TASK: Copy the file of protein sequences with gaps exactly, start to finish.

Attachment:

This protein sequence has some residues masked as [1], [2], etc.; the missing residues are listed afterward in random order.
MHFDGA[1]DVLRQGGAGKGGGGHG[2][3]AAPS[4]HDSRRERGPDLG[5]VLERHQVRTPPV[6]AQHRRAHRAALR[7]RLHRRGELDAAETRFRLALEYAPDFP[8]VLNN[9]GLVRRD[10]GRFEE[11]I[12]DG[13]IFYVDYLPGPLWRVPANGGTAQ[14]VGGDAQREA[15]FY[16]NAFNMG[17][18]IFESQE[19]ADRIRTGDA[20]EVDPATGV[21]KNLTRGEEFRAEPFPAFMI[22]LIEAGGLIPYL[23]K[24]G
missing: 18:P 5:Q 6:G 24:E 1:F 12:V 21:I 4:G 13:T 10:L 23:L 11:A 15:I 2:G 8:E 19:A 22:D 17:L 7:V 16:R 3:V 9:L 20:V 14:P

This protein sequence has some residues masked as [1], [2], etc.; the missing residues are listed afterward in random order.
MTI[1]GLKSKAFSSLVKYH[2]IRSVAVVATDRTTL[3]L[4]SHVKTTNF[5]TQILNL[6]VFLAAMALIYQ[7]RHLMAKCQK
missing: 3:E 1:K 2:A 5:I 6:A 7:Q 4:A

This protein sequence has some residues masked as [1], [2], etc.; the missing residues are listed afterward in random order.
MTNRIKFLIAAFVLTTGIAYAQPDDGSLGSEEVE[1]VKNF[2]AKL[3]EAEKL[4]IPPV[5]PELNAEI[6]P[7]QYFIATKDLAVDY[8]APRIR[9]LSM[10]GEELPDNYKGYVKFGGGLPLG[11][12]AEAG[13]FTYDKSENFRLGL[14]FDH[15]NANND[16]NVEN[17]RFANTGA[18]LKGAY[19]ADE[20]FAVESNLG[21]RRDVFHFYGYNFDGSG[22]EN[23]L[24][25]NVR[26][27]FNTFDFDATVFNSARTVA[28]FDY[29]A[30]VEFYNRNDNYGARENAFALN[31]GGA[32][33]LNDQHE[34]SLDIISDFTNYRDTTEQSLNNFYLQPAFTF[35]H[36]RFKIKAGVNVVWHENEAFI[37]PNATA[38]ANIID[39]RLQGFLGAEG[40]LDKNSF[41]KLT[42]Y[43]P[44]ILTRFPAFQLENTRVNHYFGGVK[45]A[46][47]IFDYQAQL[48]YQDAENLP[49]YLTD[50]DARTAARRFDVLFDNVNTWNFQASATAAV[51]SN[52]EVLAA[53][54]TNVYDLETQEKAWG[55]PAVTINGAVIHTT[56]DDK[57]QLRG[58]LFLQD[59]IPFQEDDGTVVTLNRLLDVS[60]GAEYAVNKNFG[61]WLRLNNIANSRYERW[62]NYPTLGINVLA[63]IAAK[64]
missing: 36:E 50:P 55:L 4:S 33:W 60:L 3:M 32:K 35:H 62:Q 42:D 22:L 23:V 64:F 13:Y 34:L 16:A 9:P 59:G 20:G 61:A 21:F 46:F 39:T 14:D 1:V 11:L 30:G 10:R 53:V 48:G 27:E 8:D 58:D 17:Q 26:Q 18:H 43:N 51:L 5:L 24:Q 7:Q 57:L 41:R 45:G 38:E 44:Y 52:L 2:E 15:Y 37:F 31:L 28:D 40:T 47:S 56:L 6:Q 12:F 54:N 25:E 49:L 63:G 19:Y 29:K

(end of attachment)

This protein sequence has some residues masked as [1], [2], etc.; the missing residues are listed afterward in random order.
MHFDGA[1]DVLRQGGAGKGGGGHG[2][3]AAPS[4]HDSRRERGPDLG[5]VLERHQVRTPPV[6]AQHRRAHRAALR[7]RLHRRGELDAAETRFRLALEYAPDFP[8]VLNN[9]GLVRRD[10]GRFEE[11]I[12]DG[13]IFYVDYLPGPLWRVPANGGTAQ[14]VGGDAQREA[15]FY[16]NAFNMG[17][18]IFESQE[19]ADRIRTGDA[20]EVDPATGV[21]KNLTRGEEFRAEPFPAFMI[22]LIEAGGLIPYL[23]K[24]G
missing: 18:P 5:Q 6:G 24:E 1:F 12:V 21:I 4:G 13:T 10:L 23:L 11:A 15:I 2:G 8:E 19:A 22:D 17:L 7:V 16:R 3:V 9:L 20:V 14:P

This protein sequence has some residues masked as [1], [2], etc.; the missing residues are listed afterward in random order.
MTI[1]GLKSKAFSSLVKYH[2]IRSVAVVATDRTTL[3]L[4]SHVKTTNF[5]TQILNL[6]VFLAAMALIYQ[7]RHLMAKCQK
missing: 3:E 1:K 2:A 5:I 6:A 7:Q 4:A

This protein sequence has some residues masked as [1], [2], etc.; the missing residues are listed afterward in random order.
MTNRIKFLIAAFVLTTGIAYAQPDDGSLGSEEVE[1]VKNF[2]AKL[3]EAEKL[4]IPPV[5]PELNAEI[6]P[7]QYFIATKDLAVDY[8]APRIR[9]LSM[10]GEELPDNYKGYVKFGGGLPLG[11][12]AEAG[13]FTYDKSENFRLGL[14]FDH[15]NANND[16]NVEN[17]RFANTGA[18]LKGAY[19]ADE[20]FAVESNLG[21]RRDVFHFYGYNFDGSG[22]EN[23]L[24][25]NVR[26][27]FNTFDFDATVFNSARTVA[28]FDY[29]A[30]VEFYNRNDNYGARENAFALN[31]GGA[32][33]LNDQHE[34]SLDIISDFTNYRDTTEQSLNNFYLQPAFTF[35]H[36]RFKIKAGVNVVWHENEAFI[37]PNATA[38]ANIID[39]RLQGFLGAEG[40]LDKNSF[41]KLT[42]Y[43]P[44]ILTRFPAFQLENTRVNHYFGGVK[45]A[46][47]IFDYQAQL[48]YQDAENLP[49]YLTD[50]DARTAARRFDVLFDNVNTWNFQASATAAV[51]SN[52]EVLAA[53][54]TNVYDLETQEKAWG[55]PAVTINGAVIHTT[56]DDK[57]QLRG[58]LFLQD[59]IPFQEDDGTVVTLNRLLDVS[60]GAEYAVNKNFG[61]WLRLNNIANSRYERW[62]NYPTLGINVLA[63]IAAK[64]
missing: 36:E 50:P 55:L 4:S 33:W 60:L 3:M 32:K 35:H 62:Q 42:D 22:L 23:V 64:F 13:Y 34:L 16:A 9:P 59:G 20:G 61:A 21:F 46:F 39:T 14:D 1:V 11:L 30:G 10:R 53:V 48:G 27:E 8:D 58:D 17:Q 26:Q 18:H 43:N 51:L 5:L 24:Q 7:Q 57:L 41:R 45:G 38:E 44:Y 52:L 2:E 15:Y 37:F 31:L 28:D 40:T 47:S 56:L 6:Q 12:F 54:N 25:E 49:L 63:G 19:Y 29:K